Society's Programme

Society’s Programme

  • 15th May 2019 - The Story of North Country Quilts and Quilters
    Rosy Allan
    Ms Allan was formerly Keeper of Social History, Beamish Museum.
    Weardale Quilters

  • Wednesday 19 June 2019 - An illustrated talk by Glendale farmer, Margaret Brown

    Margaret is a driving force behind the preservation of records of the Cheviot way of life. Her talk, Sheep Tales and Spinning Yarns and accompanying DVD will bring to life the rich rural heritage of Northumberland collected and preserved by Margaret and colleagues and her mother Sylvia Armstrong, founder and curator of the Armstrong Household and Farming Museum at North Charlton.

  • Thursday 4 July 2019 meet at 10.30am - College Valley Crash Sites of WW2

    Rothbury Local History Society has invited ABLHS and Glendale History Society to take part in a visit to the College Valley Cheviot Memorial to airmen of WW2 on Thursday 4 July 2019.

    We will meet at 10.30am sharp and be taken by mini-bus from the car park at Hethpool to Cuddystone Hall. Following coffee on arrival, Group Captain Tim Willbond DL, will give a talk on the history of the Cheviot Memorial to those who perished in a total of 19 crashes in the area during WW II and to the shepherds who saved many others. Squadron Leader Chrys Murphy MBE will then describe the educational legacy of recent work to refurbish the Memorial. This will be followed by a visit to view the Memorial itself and by a short act of Remembrance.

    After a lunch break (please bring a picnic), there will be a second talk about the College Valley itself. Alternatively you may take a guided walk to one of the crash sites at lunchtime.

    We will then be ferried back to our cars at Hethpool at around 4pm.

    The cost is expected to be in the the range of £6.00 per person.

    Anyone who wishes to go and can make a firm commitment, please contact our Secretary, Helen Dinsdale as soon as possible at


  • Wednesday 18 September 2019 - Border Ballads of Ettrick and Yarrow, Speaker/performer Poppy Holden

    The Northumbrian historian George M Trevelyan said this of the border reivers: “Like the Homeric Greeks, they were cruel, coarse savages, slaying each other as the beasts of the forest; and yet they were also poets who could express in the grand style the inexorable fate of the individual man and woman, the infinite pity for all the cruel things which they none the less inflicted upon one another. It was not one ballad-maker alone but the whole cut throat population who felt this magnanimous sorrow, and the consoling charms of the highest poetry.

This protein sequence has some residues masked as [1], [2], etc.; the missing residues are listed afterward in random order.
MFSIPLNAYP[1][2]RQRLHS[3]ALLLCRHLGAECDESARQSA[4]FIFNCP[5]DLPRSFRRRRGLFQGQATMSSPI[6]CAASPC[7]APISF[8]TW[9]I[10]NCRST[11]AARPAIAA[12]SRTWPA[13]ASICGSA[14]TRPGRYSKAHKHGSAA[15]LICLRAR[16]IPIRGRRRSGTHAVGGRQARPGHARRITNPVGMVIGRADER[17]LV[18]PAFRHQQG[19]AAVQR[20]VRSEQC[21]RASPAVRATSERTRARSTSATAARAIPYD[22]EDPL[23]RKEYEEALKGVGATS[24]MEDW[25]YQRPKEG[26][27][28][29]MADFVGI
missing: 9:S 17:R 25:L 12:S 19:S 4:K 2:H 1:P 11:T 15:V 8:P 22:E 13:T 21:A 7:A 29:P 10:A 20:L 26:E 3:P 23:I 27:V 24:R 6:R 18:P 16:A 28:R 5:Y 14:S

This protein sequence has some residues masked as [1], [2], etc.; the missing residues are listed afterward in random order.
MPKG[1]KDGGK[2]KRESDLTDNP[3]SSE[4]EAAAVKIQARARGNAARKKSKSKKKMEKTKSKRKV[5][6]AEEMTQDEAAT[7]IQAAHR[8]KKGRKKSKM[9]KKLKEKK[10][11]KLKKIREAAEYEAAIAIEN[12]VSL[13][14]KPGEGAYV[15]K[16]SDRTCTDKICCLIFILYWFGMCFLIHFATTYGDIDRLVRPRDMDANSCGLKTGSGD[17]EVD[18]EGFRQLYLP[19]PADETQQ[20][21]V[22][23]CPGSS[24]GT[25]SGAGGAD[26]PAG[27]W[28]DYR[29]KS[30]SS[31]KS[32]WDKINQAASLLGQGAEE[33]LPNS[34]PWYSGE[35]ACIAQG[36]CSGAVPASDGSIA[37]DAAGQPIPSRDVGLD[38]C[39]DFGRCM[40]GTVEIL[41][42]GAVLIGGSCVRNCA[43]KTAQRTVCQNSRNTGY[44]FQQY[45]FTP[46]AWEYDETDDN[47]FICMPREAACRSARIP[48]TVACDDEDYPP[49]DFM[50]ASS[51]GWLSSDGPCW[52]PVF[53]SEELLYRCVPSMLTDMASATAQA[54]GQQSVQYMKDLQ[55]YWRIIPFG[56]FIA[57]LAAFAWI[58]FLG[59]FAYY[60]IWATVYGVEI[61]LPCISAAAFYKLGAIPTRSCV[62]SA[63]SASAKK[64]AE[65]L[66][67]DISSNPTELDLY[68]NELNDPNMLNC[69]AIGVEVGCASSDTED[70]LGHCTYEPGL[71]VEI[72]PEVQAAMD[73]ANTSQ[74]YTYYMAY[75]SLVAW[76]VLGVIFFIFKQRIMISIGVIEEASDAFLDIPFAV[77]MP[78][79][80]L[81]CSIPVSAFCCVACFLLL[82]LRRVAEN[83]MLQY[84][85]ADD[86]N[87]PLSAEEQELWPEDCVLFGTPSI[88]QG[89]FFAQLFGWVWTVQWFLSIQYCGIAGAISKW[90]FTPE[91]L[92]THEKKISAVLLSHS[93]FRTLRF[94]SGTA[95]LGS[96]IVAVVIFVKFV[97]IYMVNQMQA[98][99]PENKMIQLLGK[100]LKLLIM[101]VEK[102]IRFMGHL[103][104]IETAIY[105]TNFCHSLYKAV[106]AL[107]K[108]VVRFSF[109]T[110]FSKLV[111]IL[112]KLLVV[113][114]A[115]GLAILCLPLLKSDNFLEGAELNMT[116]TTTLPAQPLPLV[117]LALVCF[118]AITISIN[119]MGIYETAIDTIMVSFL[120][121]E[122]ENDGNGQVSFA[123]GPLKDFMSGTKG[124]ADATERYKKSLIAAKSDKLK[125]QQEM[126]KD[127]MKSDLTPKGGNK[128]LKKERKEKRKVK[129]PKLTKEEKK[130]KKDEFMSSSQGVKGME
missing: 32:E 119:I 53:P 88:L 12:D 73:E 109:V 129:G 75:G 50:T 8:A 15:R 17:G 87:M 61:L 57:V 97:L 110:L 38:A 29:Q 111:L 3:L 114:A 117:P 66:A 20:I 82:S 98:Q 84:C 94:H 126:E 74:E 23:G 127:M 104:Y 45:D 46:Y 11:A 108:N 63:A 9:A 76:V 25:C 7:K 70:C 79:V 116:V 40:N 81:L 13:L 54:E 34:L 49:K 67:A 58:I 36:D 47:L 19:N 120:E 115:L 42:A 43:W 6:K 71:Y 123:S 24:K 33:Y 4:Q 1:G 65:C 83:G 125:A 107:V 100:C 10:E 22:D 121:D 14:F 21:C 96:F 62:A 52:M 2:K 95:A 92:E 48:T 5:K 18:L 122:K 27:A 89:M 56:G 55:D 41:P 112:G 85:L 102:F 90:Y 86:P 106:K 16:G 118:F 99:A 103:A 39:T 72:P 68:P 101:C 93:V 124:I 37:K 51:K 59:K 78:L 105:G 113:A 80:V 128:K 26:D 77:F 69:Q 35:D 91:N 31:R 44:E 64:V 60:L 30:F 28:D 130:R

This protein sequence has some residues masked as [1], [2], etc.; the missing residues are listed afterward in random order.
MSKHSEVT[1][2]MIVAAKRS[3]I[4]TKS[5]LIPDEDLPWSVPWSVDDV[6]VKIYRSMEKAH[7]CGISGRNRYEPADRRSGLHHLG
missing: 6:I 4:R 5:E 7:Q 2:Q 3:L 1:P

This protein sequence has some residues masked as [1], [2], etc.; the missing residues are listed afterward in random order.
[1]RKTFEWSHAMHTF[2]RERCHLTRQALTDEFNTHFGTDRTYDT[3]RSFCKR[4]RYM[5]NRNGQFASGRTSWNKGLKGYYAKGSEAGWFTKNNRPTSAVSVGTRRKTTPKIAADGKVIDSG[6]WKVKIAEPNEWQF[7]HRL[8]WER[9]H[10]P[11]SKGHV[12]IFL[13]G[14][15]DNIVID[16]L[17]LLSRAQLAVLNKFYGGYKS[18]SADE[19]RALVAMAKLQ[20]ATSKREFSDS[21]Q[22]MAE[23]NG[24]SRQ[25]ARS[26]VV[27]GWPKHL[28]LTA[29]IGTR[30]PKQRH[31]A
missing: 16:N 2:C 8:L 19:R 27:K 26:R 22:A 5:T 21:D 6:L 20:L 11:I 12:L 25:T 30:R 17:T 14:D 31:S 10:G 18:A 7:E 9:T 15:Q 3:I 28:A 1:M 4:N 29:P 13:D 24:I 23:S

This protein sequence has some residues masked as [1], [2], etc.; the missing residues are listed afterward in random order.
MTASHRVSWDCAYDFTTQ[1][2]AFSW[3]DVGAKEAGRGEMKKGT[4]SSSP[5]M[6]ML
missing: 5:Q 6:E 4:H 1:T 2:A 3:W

Today the border lands are dotted with the ruined stumps of fortified houses and farms, which symbolise hundreds of years of violent struggle for ownership of the land, from the Wars of Independence begun in 1286 until the Union of the Crowns in 1603: struggles so ill-managed by government that they often resembled nothing more than murderous family feuds.

    Poppy, formerly a professional singer says:
    “The Border Ballads chosen for this talk are set in the landscape of the Yarrow and Ettrick Valleys and to my mind they are among the cream of the crop in terms of story and melody. Willie Drooned in Yarrow, Dowie Dens of Yarrow, the Lament of the Border Widow, the Douglas Tragedy, Tam Lin. Landscape, historical fact and mythology are woven together with my own photographs of the beautiful settings in which the stories took place, and with fine recordings and live performances of the ballads. The research was done as background for a PhD, Border Ballads: a Living Tradition?

  • Wednesday 16 October 2019 - Hugh Dixon, Chairman, Thomas Bewick Society, Thomas Bewick in North Northumberland

    Hugh Dixon, MBE, FSA,  a former Senior Inspector of Historic Buildings in Northern Ireland, National Trust Curator for the North East, and Chairman of the Bewick Society; a member of Durham Cathedral Fabric Advisory Committee,  he chairs a similar group for Hexham Abbey and is Secretary of the Northern Architectural History Society.

    The renowned 18th century wood engraver, Thomas Bewick (1753 - 1828), lived all his life in Northumberland and Newcastle. His contribution to British art and awareness of the natural environment was immense.  It is not well known that he visited Eslington Hall, Whittingham, on his travels and was friendly with one of the Liddell family, an image of whose Newfoundland dog appears below.  In 1789 he walked to Chillingham to make drawings of the Chillingham bull for a commission.  The image shown below of the bull is one of the most well known of his huge output of wood engravings.


  • Wednesday 20 November 2019 - History Society Christmas Party


  • Wednesday 18 March 2020 - Out of Town Museum Project

    Speaker: Sally Brewis, Bailiffgate Museum, Alnwick 

  • Wednesday 15 April 2020 - Restoring Felton Park’s Georgian Greenhouse

    Speaker: Tim Maxwell 

  • Wednesday 20 May 2020 - Brief AGM followed by : Life in a Northumbrian Manor House

    Speaker: Andrea Cameron, Archivist, Northumbrian Record Office 

  • Wednesday 17 June 2020 - TBC


Meetings start at 7.30pm, at the Whittingham Memorial Hall [NE66 4UP], and are followed by tea/coffee and biscuits which gives an opportunity to meet the speaker and discuss topics of interest.
Non-members are welcome at all meetings. There is a small entrance charge of £3, payable at the door.

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